Ambitious HDV regulations are key to unlocking Canada’s full decarbonization potential

When Canada finalized the Electric Vehicle Availability Standard (EVAS) for zero-emission light-duty vehicles (LDVs) late last year, it was a milestone for reducing the country’s carbon dioxide (CO2) emissions from road transport. The regulation phases out sales of new internal combustion engine (ICE) vehicles by first requiring 20% zero-emission vehicles (ZEVs) in new LDV sales in 2026 and then progressively increasing the ZEV requirement to 60% by 2030 and 100% by 2035. Setting a similarly ambitious regulation for heavy-duty vehicles (HDVs) is an important next step to put Canada on a path to achieving its goal of economy-wide net-zero emissions by 2050

The reduction in emissions from EVAS is expected to be substantial: Our estimates indicate that implementing it would reduce well-to-wheel CO2 emissions from Canada’s LDV fleet by 82% by 2050 compared with 2020. Tailpipe emissions from all transport segments are the second-largest source of greenhouse gas emissions in Canada, and LDVs are approximately 50% of those emissions. This means that emissions from the HDV segment need to come down, as well. There are already some HDV targets in the Canada 2030 Emissions Plan (ERP), which proposes reaching 35% zero-emission medium- and heavy-duty vehicles in new sales by 2030 and 100% by 2040. But the ERP is not binding legislation like EVAS.  

Setting a binding HDV regulation could continue the momentum from EVAS. Historically, Canada harmonized its vehicle regulations with those set by the United States, and the adoption of the EVAS marked the first major departure from this. The United States has not yet adopted a timeline for the phaseout of ICE sales for LDVs, but the EVAS does; the EVAS is closely aligned with California’s Advanced Clean Cars II regulation, which also requires 100% ZEV sales for LDVs by 2035. For HDVs, California’s timeline for achieving 100% ZEVs in new sales, as outlined in the Advanced Clean Fleets (ACF) rule, is 4 years earlier (2036) than the Global Memorandum of Understanding on Zero-Emission Medium- And Heavy-Duty Vehicles 2040 targets that the United States and Canada signed onto and which Canada has incorporated in its non-binding ERP.  

If Canada were to craft HDV regulations that go beyond the ERP and align with California, it would mean capturing significant emissions-reduction benefits. To understand how much, let’s consider the three ZEV transition scenarios that the ICCT modeled in a recent study. The Baseline scenario reflects the current trajectory of HDV ZEV adoption in Canada, which is shaped by policies adopted at the provincial and national levels through March 2023 and factors in modest, market-led growth in ZEV sales through 2050. In the other two scenarios—Political Momentum and Ambitious—Canada realizes its goal of achieving 100% zero-emission HDV sales by 2040, but the interim targets for 2030 and 2035 differ. In the Political Momentum scenario, the intermediate sales targets for 2030 and 2035 are 37% (just above the ERP target) and 72% (based on linear interpolation), respectively. The Ambitious scenario, meanwhile, establishes intermediate targets of 60% and 88% for the same years. The emissions from these sales trajectories are in Figure 1.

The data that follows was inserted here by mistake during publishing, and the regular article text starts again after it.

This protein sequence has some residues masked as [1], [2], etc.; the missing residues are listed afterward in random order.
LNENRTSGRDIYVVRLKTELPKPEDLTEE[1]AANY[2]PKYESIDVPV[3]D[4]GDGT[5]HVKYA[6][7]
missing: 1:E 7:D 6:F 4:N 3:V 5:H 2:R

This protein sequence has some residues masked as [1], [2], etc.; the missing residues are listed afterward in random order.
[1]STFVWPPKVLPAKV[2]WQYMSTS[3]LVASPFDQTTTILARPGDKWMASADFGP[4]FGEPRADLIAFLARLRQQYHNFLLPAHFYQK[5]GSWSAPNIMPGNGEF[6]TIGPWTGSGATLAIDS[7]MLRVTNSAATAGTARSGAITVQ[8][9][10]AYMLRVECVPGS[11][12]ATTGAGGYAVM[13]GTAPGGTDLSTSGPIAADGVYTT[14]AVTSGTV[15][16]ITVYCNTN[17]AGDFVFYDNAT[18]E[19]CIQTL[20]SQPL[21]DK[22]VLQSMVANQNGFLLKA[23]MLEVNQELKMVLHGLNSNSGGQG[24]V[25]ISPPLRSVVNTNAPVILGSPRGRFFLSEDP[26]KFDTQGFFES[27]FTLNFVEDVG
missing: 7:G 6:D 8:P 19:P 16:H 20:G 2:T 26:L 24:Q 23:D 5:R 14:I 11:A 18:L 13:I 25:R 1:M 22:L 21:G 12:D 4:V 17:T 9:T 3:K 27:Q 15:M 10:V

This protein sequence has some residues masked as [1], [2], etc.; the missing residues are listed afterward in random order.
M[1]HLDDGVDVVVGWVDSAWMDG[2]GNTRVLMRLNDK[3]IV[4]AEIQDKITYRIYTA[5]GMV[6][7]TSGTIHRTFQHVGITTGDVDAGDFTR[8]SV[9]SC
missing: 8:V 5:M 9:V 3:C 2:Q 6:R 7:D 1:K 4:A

Figure 1. Canada’s well-to-wheel CO2 emissions from heavy-duty vehicles under three scenarios for ZEV uptake. The data labels show the percent change in annual emissions from 2020-2050 and cumulative emissions over the same period.

In the Political Momentum and Ambitious scenarios, accelerating ZEV deployment leads to deep reductions in emissions compared with the Baseline. The Political Momentum scenario is projected to yield a 77% reduction in CO2 emissions below 2020 levels by 2050 and remove 2,050 million more tonnes of CO2 between 2020 and 2050 than the Baseline. Ramping up intermediate ZEV adoption targets, as represented in the Ambitious scenario, could yield an 81% reduction in CO2 emissions from 2020 to 2050 compared with the Baseline; this would avoid an additional 187 million tonnes of CO2 emissions compared with the Political Momentum scenario. In other words, Canada could boost cumulative CO2 emission reductions by nearly 10% by adopting higher interim ZEV targets for commercial trucks and buses on the way to 100% ZEV HDV sales by 2040. These additional emission reductions would be equivalent to taking 44.5 million gasoline-powered passenger vehicles off the road for one year.   

The potential is especially significant as the risks of overshooting the 1.5°C global temperature target continue to rise. Canada’s recent milestone EVAS rule for LDVs is a pivotal step in aligning the trajectory of the country’s road vehicle fleet with its climate goals. Now there is the opportunity to design a binding ZEV regulation for HDVs in line with the targets outlined in California’s ACF regulation. Doing so would support decarbonization of Canada’s HDV fleet in line with the country’s climate goals and advance the planet toward a well-below 2°C future. 


Richard Kirschner
Research Fellow

Related Publications


Emphasizes the effectiveness of ambitious zero-emission vehicle sales and age restrictions on used vehicle sales in significantly reducing cumulative CO2 emissions, along with other strategies to achieve well-below 2°C of warming.

Zero-emission vehicles